For dogs with problem behaviours, the use of aversive techniques can lead to an aggressive response.


A bulldog stares morosely at a treat


In this week’s edition of the series, we take another look at the use of punishment. However, while previous posts have looked at ordinary dog owners, this week the focus is on people who are having problems with their dogs. This is from a study by Meghan Herron and colleagues in the US.

People who had a referral to an animal behaviourist were asked to complete a questionnaire. It asked about dog training techniques, whether the technique had worked, who had suggested it, and whether any aggressive behaviour resulted. The questionnaire was completed prior to the first meeting with the behaviourist, and the dog owners were there for a range of problems including aggression to people or other animals, house-soiling, separation anxiety, and other common problems. In total, 140 people took part.

The results showed that aversive training techniques elicited an aggressive response in many cases. At least 25% of the dogs gave an aggressive response to the following: alpha roll (rolling the dog over on its back and holding it down), dominance down (forcing the dog onto its side and holding it there), muzzling the dog, using force to take something from the dog’s mouth, hitting or kicking the dog, and grabbing the dog’s jowls.

Use of a choke or prong collar got an aggressive response from 11% of the dogs, and use of a shock collar got an aggressive response from 7% of the dogs. Less aversive techniques such as growling at the dog, staring it down, or yelling no, also sometimes got an aggressive response (from 41%, 30% and 15% respectively). Yes you read it right – some owners growl at their dog.

The training techniques were not all negative. Most of the owners also said they did some reward-based training, and these techniques were rated as successful. For example, the use of food rewards was rated as having a positive effect on behaviour by 86% of the dog owners, making it the most successful of the techniques studied. In addition, reward-based methods did not lead to aggressive responses from the dog.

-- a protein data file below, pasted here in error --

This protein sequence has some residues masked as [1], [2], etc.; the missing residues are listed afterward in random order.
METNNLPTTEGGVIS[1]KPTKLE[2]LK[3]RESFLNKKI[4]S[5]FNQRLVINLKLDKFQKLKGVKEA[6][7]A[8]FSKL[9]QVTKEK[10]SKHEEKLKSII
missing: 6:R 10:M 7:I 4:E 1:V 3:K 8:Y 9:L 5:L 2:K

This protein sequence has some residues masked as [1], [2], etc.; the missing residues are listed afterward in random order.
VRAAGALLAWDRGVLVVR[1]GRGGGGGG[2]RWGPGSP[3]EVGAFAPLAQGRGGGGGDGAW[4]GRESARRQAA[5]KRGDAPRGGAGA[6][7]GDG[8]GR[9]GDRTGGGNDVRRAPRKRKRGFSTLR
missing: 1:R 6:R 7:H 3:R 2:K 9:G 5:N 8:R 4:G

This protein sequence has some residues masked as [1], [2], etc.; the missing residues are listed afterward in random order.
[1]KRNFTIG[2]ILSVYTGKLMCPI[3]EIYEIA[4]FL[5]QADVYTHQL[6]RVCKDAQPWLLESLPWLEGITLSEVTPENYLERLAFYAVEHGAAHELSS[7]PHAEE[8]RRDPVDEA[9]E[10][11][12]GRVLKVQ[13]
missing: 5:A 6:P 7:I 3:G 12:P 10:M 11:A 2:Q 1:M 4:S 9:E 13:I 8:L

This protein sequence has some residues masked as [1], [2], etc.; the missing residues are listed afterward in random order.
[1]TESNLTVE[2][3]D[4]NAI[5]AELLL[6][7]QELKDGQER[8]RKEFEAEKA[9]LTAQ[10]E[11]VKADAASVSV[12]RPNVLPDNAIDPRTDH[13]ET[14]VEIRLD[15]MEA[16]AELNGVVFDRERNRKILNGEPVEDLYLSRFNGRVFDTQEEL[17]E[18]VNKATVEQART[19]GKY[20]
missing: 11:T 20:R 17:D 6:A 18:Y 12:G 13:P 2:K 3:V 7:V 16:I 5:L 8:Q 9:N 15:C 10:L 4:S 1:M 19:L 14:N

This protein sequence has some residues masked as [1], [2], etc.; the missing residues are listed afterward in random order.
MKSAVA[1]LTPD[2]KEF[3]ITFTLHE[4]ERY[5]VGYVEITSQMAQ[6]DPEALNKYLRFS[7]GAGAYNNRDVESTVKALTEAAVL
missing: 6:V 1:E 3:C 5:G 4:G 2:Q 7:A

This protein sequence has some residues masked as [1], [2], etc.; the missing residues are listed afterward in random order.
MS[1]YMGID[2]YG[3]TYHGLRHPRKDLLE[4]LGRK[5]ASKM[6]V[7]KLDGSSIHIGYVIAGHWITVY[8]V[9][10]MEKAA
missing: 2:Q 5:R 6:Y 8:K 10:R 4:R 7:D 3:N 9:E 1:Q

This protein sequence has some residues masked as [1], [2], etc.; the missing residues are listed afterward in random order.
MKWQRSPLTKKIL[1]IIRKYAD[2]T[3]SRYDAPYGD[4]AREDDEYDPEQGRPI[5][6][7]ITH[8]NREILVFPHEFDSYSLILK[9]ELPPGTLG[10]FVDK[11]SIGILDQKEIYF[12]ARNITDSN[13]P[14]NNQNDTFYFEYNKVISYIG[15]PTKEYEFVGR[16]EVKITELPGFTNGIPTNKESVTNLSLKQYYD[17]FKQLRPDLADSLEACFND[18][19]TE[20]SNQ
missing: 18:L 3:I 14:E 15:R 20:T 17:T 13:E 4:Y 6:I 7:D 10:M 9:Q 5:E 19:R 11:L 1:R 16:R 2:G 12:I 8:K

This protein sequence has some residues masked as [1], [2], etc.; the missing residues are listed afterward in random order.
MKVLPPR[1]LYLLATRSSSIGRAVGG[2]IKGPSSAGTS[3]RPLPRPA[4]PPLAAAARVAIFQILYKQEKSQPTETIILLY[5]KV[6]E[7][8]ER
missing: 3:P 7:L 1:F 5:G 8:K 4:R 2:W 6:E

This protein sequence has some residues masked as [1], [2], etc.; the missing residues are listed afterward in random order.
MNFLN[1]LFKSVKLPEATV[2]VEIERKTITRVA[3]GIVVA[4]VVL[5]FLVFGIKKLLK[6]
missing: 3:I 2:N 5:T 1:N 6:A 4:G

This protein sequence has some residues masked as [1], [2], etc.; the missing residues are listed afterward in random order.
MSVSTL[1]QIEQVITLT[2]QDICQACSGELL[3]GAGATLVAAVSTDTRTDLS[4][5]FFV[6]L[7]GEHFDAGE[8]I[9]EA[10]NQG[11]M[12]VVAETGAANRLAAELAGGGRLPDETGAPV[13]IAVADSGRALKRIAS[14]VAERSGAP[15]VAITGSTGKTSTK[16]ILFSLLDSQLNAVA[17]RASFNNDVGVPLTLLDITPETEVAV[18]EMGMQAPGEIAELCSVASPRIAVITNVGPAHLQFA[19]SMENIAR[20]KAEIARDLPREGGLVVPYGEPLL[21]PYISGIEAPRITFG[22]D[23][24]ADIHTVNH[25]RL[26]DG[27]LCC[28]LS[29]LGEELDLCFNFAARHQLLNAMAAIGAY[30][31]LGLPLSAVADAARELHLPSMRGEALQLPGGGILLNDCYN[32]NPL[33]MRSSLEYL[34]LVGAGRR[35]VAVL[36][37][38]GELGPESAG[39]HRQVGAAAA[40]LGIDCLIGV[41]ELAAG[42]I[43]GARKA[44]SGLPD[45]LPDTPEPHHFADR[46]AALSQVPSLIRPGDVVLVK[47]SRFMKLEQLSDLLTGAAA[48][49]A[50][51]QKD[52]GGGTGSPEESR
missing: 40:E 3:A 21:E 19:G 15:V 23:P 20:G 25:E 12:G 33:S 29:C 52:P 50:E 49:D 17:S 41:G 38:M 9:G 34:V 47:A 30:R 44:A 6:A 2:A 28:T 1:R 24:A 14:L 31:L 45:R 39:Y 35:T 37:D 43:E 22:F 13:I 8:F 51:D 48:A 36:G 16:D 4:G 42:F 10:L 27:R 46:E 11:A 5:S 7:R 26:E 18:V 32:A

You might be thinking that these were aggressive dogs, so it’s no wonder they sometimes responded aggressively, but remember they were attending the behaviourist for a range of problems, not just aggression. When the researchers looked just at the dogs that were there because they were aggressive to people they knew, they found they were much more likely to have an aggressive response to an alpha roll, and to yelling no, than the other dogs in the study.

The idea to use these techniques was most often reported as coming from the owner themselves, or from a trainer. Most of the owners reported that the techniques had either a positive or no effect. Surprisingly, even when they said their dogs were aggressive in response, a subset of owners did not indicate this was a negative effect.  

The main conclusion from this study is that the use of punishment in dog training can lead to unwanted, even dangerous, consequences. The authors say that “ultimately, reward-based training is less stressful or painful for the dog, and, hence, safer for the owner.” Whereas the studies we looked at earlier in the series focussed more on effectiveness and obedience, this one focussed specifically on the risks to the owner.

When it comes to aversive methods, it seems that ‘don’t try this at home’ is very sensible advice.

Next week, we'll look at another study of training methods and the effects on future training sessions.

Where do you get dog training advice from?


Reference
Herron, M.E., Shofer, F.S., & Reisner, I.R. (2009). Survey of the use and outcome of confrontational and non-confrontational training methods in client-owned dogs showing undesirable behaviors Applied Animal Behaviour Science, 117, 47-54 DOI: 10.1016/j.applanim.2008.12.011
Photo: SipaPhoto (Shutterstock).
Companion Animal Psychology is a participant in the Amazon Services LLC Associates Program, an affiliate advertising program designed to provide a means for sites to earn advertising fees by advertising and linking to Amazon.com.
Companion Animal Psychology is a participant in the Amazon Services LLC Associates Program, an affiliate advertising program designed to provide a means for sites to earn advertising fees by advertising and linking to Amazon.com, Amazon.ca and Amazon.co.uk. (privacy policy)